Then he left. She was two months pregnant. “I was working in a ‘hotel’. I used to earn only Shs 40,000 per month. This man came to me and said he wanted to love me and make me his wife. When I moved in to stay with him, I left my job because I was pregnant and always sickly,” says Adong.

Her lover had moved her into a grass-thatched hut for Shs 25,000 in Karuma town but left when his contract ended, without paying the rent.

“He told me to look for the father of this baby I am carrying because he is not ready to be a father to my child. He left me just like that and never came back. He has switched off his phone number that I know.”

All she knows is that he was from somewhere in central Uganda. Adong is terribly worried that her child will grow up without knowing its father.

“I don’t know where their home is but I know he is a Muganda. I tried asking from his friends and they didn’t know either. What will I tell this child when he or she grows up and begins to ask me about the father?” she wonders with tears forming in her eyes.

Because she feared going back to her alcoholic, widowed mother in Oyam, Adong lingered around Karuma with hopes of getting a job as she awaits the birth of her baby. She desperately needed a job. A friend introduced her to prostitution.

“I asked my friends to get for me any job to do because I did not have what to eat and the landlord was chasing me away from the house because I did not have a husband or someone to support me with rent. I came to my friend here and she asked me to join them in prostitution if I wanted money.”

Prostitution is rife in Karuma town

So, Adong joined. She now hangs around and lives in Karuma Cheap Lodge for Shs 12,000 per day. It is easier for men to come to a lodge with a prostitute, she says.

Adong’s story is hard luck one. She comes from a family of 12 children. When her father died, her mother turned to booze, became an alcoholic who abused her children. She blames her situation on her mother not caring for them.

“When my father died, I was still young. My mother resorted to alcohol. I stopped in P.6 and started to look for ways of survival. She only cares about money and how a child gets the money they take to her is not her problem.”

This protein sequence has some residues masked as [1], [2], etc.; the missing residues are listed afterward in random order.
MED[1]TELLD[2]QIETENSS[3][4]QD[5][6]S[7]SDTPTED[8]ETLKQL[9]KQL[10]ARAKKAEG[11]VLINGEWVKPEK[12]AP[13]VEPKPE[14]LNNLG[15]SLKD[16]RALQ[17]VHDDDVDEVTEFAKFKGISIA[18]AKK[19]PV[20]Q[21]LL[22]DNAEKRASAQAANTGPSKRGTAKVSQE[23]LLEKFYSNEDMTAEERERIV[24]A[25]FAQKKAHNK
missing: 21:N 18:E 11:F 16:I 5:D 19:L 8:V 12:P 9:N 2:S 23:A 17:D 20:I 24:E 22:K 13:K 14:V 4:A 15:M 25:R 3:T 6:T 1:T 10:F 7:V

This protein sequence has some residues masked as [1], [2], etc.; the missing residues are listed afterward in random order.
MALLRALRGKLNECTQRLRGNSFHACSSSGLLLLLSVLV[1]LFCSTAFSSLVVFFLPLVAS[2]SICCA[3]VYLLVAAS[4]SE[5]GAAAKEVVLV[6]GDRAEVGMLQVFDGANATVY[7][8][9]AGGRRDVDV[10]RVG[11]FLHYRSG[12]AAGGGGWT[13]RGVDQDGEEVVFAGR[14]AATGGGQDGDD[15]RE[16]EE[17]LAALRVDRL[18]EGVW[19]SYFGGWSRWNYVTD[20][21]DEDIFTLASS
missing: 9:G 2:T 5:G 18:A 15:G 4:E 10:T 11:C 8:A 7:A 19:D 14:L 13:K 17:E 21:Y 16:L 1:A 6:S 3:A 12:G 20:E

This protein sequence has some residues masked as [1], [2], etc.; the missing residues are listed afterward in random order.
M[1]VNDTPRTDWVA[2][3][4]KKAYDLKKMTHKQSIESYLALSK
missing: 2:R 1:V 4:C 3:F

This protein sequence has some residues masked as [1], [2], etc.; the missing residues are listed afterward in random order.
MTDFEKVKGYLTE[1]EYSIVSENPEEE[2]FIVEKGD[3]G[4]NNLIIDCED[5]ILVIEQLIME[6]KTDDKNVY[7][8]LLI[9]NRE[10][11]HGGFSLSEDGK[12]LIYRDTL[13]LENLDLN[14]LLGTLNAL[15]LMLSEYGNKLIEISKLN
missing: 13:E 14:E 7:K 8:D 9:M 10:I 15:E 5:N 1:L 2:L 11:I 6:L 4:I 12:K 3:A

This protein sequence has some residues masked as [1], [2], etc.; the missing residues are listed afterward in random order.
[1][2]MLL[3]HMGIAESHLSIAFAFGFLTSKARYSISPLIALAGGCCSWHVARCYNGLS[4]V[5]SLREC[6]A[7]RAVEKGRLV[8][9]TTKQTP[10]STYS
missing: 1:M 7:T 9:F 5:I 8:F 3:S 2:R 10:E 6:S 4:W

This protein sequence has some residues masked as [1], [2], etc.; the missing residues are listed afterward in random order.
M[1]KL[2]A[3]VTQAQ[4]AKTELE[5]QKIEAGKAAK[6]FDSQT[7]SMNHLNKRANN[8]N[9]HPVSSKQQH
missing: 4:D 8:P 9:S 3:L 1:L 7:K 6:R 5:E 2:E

Because she does not have money, this lost soul fears to return to Oyam. She is also concerned about what her mother will think; especially the inevitable questions about the father of the child growing in her womb. At her young age, Adong says she has been used by several men who fail to pay her at the end. Some have been violent.

In the third trimester of her pregnancy, she thinks about the birth of her child. She has not decided where she will deliver from. Karuma Cheap Lodge would be uncomfortable for the baby.

And Adong shares a room with another ‘working girl’ to cut costs. When she gets a man, which she says has become harder due to her condition, her friend steps out. Adong has modest plans for now: make Shs 60,000 to start renting her own house after birth.

Emily Akello, the manager of the lodge, says the prostitutes here come from far and wide.

“For me I work in the lodge and my job is to welcome whoever comes as a customer. These girls who come to hire the lodge beg me to allow them use the rooms for prostitution with the promise that they will pay me after getting a man to sleep with to get the money to pay the lodge. These women have different backgrounds. Some are divorced, others are widows, and some have given birth to children but is at their parents’ home.”

She adds that most of the women suffer in the hands of the men who sleep with them and fail to pay yet they cannot claim the money since prostitution is illegal in Uganda.

“I feel pain when they explain their situation to me. Some are suffering because a man can sleep with her and refuse to give her the money. She has to just let go because, as a woman, she cannot begin to fight the man to demand for the money.”

Akello adds that most of the women are exposed to sexually transmitted diseases and that syphillis is rampant. Many cannot pay for treatment.

Disease-ridden as the chips seller said, Karuma’s working girls could very easily be part of the country’s HIV/Aids statistics released by the Uganda Aids Commission (UAC). The UAC says that 570 girls and young women aged 15 to 24 get infected with HIV every week.

Knowing this, one can only wonder what the power dam project has brought upon Karuma.

Comments   

0 #1 nkuutu kibedi 2017-11-24 11:56
Enhancing economic development at the risk of social decadence and immoral indulgence.

This was the same trend that happened when the Americans were constructing Hoover Dam!
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0 #2 Robert Atuhairwe 2017-11-24 16:39
What's going to happen in the "oil city"?
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0 #3 rubangakene 2017-11-27 20:10
"l'agent pelle l'agent"! remember one of the early Congolese songs?

Literally it means money calls (follows) money; that's what so-called development brings. Las Vegas was a desert when it started out as a midway stop for the soldiers coming back from war and see what is now.

As the saying goes; "What happens in Vegas stays there". Let these girls join the Museveni idea of economy; boda-boda, pork roasting, slavery in Arab countries, etc. God help us!